Robert Gordon was left in tears after first hearing his student Sofie Sheldon’s song “Mama Says” during his “Sex Squad” class.
The song, which Sheldon will perform Friday at Spring Sing, centers around sexual harassment and assault, and communicates the perseverance against mistreatment that women display on a daily basis, Sheldon said. The second-year world arts and cultures student said that she hopes her performance in front of around 10,000 people in Pauley Pavilion will help normalize conversations surrounding gender inequality and violence.
“I have so much personal experience with sexual harassment and assault and just becoming more independent as a woman in college,” Sheldon said. “I think us women talk to each other to share our frustration and stand in solidarity with one another, but I also think it’s important to share these stories, especially in light of the #MeToo movement, with those who don’t necessarily identify as female.”
Sheldon wrote “Mama Says” to give a voice to those who find it hard to share their own stories of harassment and assault, she said. The song was initially developed as part of an interactive theater project for World Arts and Cultures 160: "Performing Sexual Health: UCLA Sex Squad." Gordon, who co-teaches the class alongside the Sex Squad coordinator Veline Mojarro, said the premise of the class is inspired by Pieter-Dirk Uys, a South African comedian and AIDS activist who uses humor as a means of personal storytelling. Gordon said they use theater and art to address comprehensive issues surrounding sexual health in particular.
In doing so, the class creates a 45-minute sex ed skit performed by students at six different high schools in the Los Angeles area. After the performance, which is made up of a variety of realistic sex-focused scenarios, the high school students are encouraged to place themselves in the scenes and improvise ways that could improve uncomfortable or harmful situations.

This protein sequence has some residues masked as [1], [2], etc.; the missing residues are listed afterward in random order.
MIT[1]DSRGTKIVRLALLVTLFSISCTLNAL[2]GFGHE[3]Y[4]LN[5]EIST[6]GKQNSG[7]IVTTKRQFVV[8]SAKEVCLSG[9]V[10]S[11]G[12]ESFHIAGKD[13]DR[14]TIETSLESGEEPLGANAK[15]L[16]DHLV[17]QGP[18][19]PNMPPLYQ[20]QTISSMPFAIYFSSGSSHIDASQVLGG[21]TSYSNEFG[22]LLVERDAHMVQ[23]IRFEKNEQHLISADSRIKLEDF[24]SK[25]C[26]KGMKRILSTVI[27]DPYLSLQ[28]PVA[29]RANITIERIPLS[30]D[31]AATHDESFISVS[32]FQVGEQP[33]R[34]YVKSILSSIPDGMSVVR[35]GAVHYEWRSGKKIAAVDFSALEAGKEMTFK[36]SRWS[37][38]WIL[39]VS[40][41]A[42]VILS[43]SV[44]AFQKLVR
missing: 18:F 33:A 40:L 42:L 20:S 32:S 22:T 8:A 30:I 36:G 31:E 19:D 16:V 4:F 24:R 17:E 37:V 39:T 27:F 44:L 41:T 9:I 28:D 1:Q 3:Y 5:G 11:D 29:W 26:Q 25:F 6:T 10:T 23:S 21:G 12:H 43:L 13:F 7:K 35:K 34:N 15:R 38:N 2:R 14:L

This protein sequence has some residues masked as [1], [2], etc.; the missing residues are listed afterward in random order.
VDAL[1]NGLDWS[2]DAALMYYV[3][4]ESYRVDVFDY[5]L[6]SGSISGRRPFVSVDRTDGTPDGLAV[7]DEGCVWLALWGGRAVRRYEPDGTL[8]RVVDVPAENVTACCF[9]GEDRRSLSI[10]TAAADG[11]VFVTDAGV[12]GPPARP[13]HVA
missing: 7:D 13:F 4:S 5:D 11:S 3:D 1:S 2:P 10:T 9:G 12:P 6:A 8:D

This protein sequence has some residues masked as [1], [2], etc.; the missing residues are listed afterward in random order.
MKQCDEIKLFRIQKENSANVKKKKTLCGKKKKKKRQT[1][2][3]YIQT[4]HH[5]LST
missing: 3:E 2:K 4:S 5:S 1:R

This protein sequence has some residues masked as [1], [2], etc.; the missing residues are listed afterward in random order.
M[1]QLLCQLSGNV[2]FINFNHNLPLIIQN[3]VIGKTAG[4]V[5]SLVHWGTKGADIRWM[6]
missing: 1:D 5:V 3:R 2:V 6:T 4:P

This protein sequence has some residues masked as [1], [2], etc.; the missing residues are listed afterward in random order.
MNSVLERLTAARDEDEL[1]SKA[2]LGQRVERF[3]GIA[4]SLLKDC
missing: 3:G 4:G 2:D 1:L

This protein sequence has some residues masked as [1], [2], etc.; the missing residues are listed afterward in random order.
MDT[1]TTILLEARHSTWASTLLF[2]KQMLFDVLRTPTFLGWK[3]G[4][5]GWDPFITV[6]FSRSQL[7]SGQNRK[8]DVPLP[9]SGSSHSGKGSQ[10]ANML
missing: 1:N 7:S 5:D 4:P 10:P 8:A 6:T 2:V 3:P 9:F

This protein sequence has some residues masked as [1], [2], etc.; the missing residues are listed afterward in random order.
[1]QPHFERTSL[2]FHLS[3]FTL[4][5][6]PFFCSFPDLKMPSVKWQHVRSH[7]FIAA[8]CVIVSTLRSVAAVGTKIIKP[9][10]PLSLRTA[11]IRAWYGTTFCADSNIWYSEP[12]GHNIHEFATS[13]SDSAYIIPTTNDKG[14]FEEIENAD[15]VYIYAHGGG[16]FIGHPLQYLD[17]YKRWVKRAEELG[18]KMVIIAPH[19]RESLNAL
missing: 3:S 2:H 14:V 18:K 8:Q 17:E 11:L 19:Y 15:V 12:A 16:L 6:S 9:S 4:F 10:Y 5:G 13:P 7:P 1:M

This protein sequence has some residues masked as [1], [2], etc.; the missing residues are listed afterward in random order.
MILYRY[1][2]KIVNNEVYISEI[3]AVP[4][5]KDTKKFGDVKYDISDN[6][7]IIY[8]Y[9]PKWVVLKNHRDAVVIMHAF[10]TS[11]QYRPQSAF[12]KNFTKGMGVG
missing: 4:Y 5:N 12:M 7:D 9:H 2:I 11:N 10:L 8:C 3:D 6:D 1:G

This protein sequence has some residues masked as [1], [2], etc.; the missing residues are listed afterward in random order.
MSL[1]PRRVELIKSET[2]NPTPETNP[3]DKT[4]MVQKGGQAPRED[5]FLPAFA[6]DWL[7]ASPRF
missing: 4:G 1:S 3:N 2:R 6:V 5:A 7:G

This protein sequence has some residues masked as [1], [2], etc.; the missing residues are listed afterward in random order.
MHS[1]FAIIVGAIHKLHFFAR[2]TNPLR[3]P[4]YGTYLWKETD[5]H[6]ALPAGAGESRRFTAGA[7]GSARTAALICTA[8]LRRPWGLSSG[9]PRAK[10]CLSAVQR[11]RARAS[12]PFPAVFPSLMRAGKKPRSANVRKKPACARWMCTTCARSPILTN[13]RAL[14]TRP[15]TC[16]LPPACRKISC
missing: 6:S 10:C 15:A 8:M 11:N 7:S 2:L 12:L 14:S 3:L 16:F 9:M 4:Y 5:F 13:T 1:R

Sheldon’s first-hand experiences, along with stories shared by high school students, informed the song’s lyrics, which follow a young woman getting catcalled as she walks down the street. The song begins with an objective third-person narration and then switches to first-person once the girl finds the inner strength necessary to fight back against pervasive misogyny, Sheldon said.
What Mojarro appreciates most about the song is its intergenerational appeal, she said. The name of the song itself alludes to the cautionary tales that mothers often have to relay to their daughters. Mojarro said she’s excited for Sheldon’s song to reach audiences who do not typically have to think about living with these kinds of warnings.
“It’s a huge battle and we have to start undoing generations and generations of integrated norms around this,” Mojarro said. “I really love that it speaks to that.”
Mojarro also said broadcasting Sheldon’s message to large audiences, like that of Spring Sing, is important in creating more accountability in contemporary culture, which too often blames the victim rather than the perpetrator. Sheldon’s song, Gordon said, shows female resilience by focusing on such issues from a strong female perspective.
One excerpt from the song’s lyrics is: “They can try to poke and pry but I will never be shy to say/ This is my place, this is my space, walk away/ Oh who’s your mama now?/ I will wear what I dare I don’t give a damn what you think/ Oh who’s your mama now?”
Gordon said Spring Sing serves as the perfect space to begin a dialogue about sexual violence by normalizing conversations that are too often left behind closes doors. He said that he was able to gain powerful lessons from the song, despite his own intense studies surrounding intersectional justice as part of the world arts and cultures department.
“As a male audience member listening to it and hearing the stories that she’s sharing, I can’t help but just think about how the men in our society can and should do a whole a lot better, because we’re not doing very well at all,” Gordon said.
Sheldon said the Spring Sing showcase will be her first time performing in front of such a large crowd. She was involved in theater throughout high school and had a small part in the UCLA HOOLIGAN Theatre Company’s production of “Footloose,” but Friday’s show will mark her first solo performance.
“I’m definitely nervous but the message that I’m getting across with my song, and the effect that it has the possibility of making on the audience, makes me more excited than anything – normalizing these conversations is always the first step in making change ” she said.